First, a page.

Excerpts from POWDER’s soon-to-be-released reference, Snowmenclature: A Modern Ski Glossary.
ag•gres•sive stand•by: What an AK heli guide says to clients to imply there is a chance the weather will clear and they will fly. Exactly the same as “standby,” just more dynamic sounding. “How’s it going with Cindy?” “A little epic. Aggressive standby.”
beat•er: Anyone who isn’t one of your breaux.
breaux: Plural form of “bro” in France and parts of Switzerland.
chun•der: Vague, distinctly non-optimal snow surface condition and/or existential state. Chunder can originate as cold or warm snow, be tracked or untracked, wind effected or not. You just know it when you ski it. Chunder may also be used to describe anything metaphorically tracked-up, wind-fuggled, or sun-baked: the chicks at Taco/Tequila Tuesday, traffic, whatever.
cus•ties: What guides call clients when they aren’t around. It can be used derisively, but part of that is sheer jealousy. While many think it would be cool to be a guide, most experienced guides would rather be a custie because being able to turn your brain off and ski luxury laps is way more fun than guiding. So don’t get all bummed out when you finally save up enough money to go heli skiing and you overhear the guides talking about dumb stuff that custies do. You may be a beater, but you’re a beater that’s winning. Tell them to ski-cut your line and give you some candy, and look lively about it.
de•scent: A pretentious word for “run.” Skiers used to ski sweet runs; now they mission epic descents.
dou•ble-e: Simultaneously releasing from both bindings. Also applies to any abrupt exit, nasty breakup, surprise job downsizing, etc.
ep•ic: At one point it implied multi-year odysseys, adventures, wars, sorceresses, unexpected twists and turns, privation, loss, and hard-earned lessons. These days a bowl of cereal can be epic.
Face•book: If a skier skis something and doesn’t post it on Facebook, did anything actually happen? What’s the point of Killing It if nobody knows about it? Screw the fact that they’re collecting all your personal data and giving the FBI your password. If I can’t look at video of someone jumping into a flaming alligator pit on my coffee break, I get chapped. Next season you’ll be able to livecast your helmet-cam stream to the Facebook. Then I won’t have to ski at all.
Garre•d up: The state formerly known as “fired up,” re-nomenclatured in honor of the late great Kip Garre. The opposite of neinshredkampf. “I was all Garred Up to mission this mysto new sector when they put us on aggressive standby.”
get shack•ed: Skiing deep snow in such a way that you become enveloped in snowy roost. Related to getting tubed and/or pitted while surfing. Primarily used in ski photography, where it is one of three possible activities that photographers will tell skiers to perform—sending, slashing, and getting shacked. “Just send it off the nose, then slash one on that sunny spine, and get all shacked.”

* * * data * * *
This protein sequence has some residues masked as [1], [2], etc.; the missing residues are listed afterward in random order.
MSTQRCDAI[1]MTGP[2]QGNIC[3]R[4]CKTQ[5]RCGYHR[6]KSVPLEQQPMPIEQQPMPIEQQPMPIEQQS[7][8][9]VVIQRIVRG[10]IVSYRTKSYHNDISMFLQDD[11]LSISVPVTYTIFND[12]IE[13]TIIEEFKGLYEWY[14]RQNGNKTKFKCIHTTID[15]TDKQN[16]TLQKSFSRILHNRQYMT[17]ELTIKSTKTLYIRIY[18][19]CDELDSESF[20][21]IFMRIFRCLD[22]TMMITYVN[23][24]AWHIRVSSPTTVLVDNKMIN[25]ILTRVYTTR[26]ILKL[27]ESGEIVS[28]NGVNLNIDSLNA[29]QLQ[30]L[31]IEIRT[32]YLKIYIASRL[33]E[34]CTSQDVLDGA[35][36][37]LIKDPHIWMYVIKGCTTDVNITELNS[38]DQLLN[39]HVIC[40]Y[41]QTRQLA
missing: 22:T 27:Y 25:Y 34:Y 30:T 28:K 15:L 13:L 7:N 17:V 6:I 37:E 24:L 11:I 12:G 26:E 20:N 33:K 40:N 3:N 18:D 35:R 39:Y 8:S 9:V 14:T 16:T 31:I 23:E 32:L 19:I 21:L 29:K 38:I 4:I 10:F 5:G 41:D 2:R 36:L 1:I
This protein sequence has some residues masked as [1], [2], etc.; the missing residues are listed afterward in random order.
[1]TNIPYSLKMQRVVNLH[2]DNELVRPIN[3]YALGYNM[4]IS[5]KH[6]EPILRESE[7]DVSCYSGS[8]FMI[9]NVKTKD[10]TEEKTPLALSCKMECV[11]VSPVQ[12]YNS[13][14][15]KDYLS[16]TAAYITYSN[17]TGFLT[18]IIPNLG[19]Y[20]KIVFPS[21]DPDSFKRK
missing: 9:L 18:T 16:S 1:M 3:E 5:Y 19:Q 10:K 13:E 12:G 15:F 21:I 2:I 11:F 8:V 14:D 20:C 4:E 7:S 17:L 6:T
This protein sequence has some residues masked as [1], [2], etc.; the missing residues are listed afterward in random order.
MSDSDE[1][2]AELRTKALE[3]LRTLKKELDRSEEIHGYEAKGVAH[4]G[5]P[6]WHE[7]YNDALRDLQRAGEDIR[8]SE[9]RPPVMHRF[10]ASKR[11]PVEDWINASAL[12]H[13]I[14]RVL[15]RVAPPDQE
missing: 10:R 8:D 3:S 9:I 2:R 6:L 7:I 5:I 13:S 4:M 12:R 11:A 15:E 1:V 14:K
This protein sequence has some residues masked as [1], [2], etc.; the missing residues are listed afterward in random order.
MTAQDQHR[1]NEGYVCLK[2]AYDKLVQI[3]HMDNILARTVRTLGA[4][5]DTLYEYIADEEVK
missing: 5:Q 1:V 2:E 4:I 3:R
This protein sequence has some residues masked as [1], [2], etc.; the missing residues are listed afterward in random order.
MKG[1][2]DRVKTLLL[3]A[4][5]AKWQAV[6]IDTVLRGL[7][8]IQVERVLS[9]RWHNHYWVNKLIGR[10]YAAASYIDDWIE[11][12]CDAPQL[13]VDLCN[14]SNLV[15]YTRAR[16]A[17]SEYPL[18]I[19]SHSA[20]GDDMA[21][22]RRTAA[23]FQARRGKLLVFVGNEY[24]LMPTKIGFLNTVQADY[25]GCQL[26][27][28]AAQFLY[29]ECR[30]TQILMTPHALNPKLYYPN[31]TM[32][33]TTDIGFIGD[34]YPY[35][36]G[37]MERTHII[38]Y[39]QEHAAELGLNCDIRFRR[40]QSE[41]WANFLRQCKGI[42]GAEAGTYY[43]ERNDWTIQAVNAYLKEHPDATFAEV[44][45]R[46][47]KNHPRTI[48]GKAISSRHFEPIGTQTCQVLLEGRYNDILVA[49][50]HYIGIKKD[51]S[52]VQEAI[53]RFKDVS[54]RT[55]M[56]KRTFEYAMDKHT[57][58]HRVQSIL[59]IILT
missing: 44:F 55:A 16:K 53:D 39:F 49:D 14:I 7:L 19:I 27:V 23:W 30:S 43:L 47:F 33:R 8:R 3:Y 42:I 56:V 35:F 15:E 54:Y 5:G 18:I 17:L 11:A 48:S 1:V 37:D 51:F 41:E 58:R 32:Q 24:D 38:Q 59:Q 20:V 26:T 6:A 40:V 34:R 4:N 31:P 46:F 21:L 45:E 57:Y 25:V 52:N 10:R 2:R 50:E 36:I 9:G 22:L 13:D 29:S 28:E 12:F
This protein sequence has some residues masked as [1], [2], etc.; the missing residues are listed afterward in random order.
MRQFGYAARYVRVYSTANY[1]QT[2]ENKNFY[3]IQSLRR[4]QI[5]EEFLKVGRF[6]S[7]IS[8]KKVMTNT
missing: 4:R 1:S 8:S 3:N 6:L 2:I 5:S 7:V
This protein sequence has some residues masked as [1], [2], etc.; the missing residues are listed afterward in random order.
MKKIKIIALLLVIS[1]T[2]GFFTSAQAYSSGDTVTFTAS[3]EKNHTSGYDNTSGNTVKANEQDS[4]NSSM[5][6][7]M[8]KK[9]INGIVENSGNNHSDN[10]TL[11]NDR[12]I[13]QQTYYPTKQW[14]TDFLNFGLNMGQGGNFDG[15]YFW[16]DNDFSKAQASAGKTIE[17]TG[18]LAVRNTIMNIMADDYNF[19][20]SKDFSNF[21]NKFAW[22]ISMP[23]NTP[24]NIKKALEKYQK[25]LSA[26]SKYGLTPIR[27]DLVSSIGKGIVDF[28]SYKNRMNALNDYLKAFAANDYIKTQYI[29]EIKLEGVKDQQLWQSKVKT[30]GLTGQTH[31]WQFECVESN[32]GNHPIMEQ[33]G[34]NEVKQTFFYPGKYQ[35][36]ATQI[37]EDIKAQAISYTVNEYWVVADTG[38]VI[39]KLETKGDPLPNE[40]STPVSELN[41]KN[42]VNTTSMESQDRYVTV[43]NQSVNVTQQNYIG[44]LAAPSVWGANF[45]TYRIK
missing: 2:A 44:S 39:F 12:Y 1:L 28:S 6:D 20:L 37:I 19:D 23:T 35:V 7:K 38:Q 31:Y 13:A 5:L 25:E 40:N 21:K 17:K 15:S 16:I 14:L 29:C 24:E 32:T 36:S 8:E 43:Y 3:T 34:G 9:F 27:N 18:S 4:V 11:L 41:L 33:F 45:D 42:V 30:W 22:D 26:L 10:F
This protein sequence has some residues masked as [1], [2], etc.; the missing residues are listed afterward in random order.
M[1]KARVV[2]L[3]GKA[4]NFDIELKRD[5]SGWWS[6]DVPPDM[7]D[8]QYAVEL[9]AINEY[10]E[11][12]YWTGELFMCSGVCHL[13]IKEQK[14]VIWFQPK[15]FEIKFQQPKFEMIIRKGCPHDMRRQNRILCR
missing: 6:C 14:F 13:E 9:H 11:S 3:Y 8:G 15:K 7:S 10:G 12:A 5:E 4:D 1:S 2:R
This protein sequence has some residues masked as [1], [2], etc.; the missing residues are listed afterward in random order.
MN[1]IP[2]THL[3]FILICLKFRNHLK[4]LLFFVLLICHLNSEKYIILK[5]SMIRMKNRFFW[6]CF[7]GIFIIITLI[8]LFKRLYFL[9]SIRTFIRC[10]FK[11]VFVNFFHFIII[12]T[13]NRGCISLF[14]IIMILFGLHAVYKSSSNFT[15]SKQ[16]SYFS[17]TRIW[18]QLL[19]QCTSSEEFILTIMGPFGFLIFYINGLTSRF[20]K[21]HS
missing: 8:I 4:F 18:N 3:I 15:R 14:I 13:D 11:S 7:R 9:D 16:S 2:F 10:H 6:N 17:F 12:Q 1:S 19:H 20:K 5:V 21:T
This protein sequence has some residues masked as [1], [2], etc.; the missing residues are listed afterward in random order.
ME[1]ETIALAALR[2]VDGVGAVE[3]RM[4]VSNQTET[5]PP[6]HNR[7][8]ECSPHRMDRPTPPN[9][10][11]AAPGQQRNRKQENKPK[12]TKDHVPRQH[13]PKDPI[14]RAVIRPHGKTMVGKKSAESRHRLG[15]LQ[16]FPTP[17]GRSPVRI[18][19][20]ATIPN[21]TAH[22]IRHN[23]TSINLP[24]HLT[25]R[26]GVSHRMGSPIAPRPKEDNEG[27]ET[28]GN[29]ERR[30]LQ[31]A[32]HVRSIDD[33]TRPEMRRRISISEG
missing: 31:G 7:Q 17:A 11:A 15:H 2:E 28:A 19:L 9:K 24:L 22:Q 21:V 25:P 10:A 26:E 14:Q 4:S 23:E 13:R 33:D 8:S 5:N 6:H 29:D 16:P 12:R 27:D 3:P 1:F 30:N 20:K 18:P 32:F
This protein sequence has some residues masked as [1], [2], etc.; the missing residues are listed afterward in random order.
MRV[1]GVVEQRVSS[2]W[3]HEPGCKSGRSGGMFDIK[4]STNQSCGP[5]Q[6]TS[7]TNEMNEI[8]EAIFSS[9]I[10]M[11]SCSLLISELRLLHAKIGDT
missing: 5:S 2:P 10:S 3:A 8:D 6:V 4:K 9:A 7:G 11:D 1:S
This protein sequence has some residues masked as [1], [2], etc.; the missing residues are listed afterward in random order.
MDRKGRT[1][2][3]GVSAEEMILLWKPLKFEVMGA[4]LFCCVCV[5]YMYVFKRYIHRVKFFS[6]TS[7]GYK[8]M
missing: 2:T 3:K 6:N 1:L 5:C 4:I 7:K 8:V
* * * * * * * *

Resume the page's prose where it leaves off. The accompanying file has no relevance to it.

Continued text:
hill•bang•in’: Jackson Hole local Chris Denny’s term for in-bounds, lift-served lapping. “Hey Jaded, I know you just got out of Granite, but you want to get in a little hillbangin’ before après?” Alternate definition: An activity performed in the trees.
junk•show: Perhaps the greatest of Teton Gravity Research’s many innovations, the junkshow can start with a poorly-packed bag on single trip, and then progress like a cancer until it takes over your entire life.
mis•sion: (verb) Like epic, mission has degraded over time from a noun that meant a noble task performed under enemy fire to a verb that applies to pretty much anything that requires stepping away from Facebook. “I was missioning for a sixer…”
nein•shred•kampf: German-sounding word I made up to describe the dark chundery state of the soul when you can’t ski.
pro•gres•sion: The process whereby the entire sport is improved when a skier manages to add another 180 degrees of rotation to a spinning trick in front of a camera, which is known as progressing the sport. You can actually feel a gentle tingling wave of progression wash over you whenever Tom Wallisch puts his boots on—chairlifts suddenly accelerate, the snow stabilizes, a new chick moves to town, and old Gore-Tex becomes waterproof again.
o•b lap: Elicit indulgence in Good Times on the wrong side of the rope. Like quantum physics, O.B. laps operate under seemingly paradoxical laws where the very act of observation changes the observed. This is known as the New Jersey Rule: if nobody saw it, nothing happened…
ro•tor wash: The snow and ice chunks blasted through the air and into your face by the helicopter. Like chunder, rotor wash can also be used to describe non-heli-skiing scenarios that involve blasting you with cold misery, such as realizing that your girlfriend may have taken an O.B. lap while you were gone on that three-week roadtrip to B.C. Also see: Roost, Snowmobile
sec•tor: Area that you’re “working”, “accessing”, or “hitting.” Can vary widely from glacier systems or entire mountain ranges to the area of the bar directly in front of your seat. Also see: Zone
shrap•nel: The blackened smithereens that lie in the wake of a junkshow. Also see: Local, Jaded
six inch•es: Actual measurement of a number of things that are frequently reported to measure eight, ten, even twelve inches. Also see: Colorado Powder Day
so sick/a lit•tle var•i•a•ble: The only two possible responses when you ask someone how their B.C. mission went. “So Sick” if there was anything more than three contiguous turns on decent snow, “Kinda Variable” if it was epic chunder T to B.
two weeks: The amount of time you can leave town without your girlfriend starting to think about taking an O.B. lap or two.
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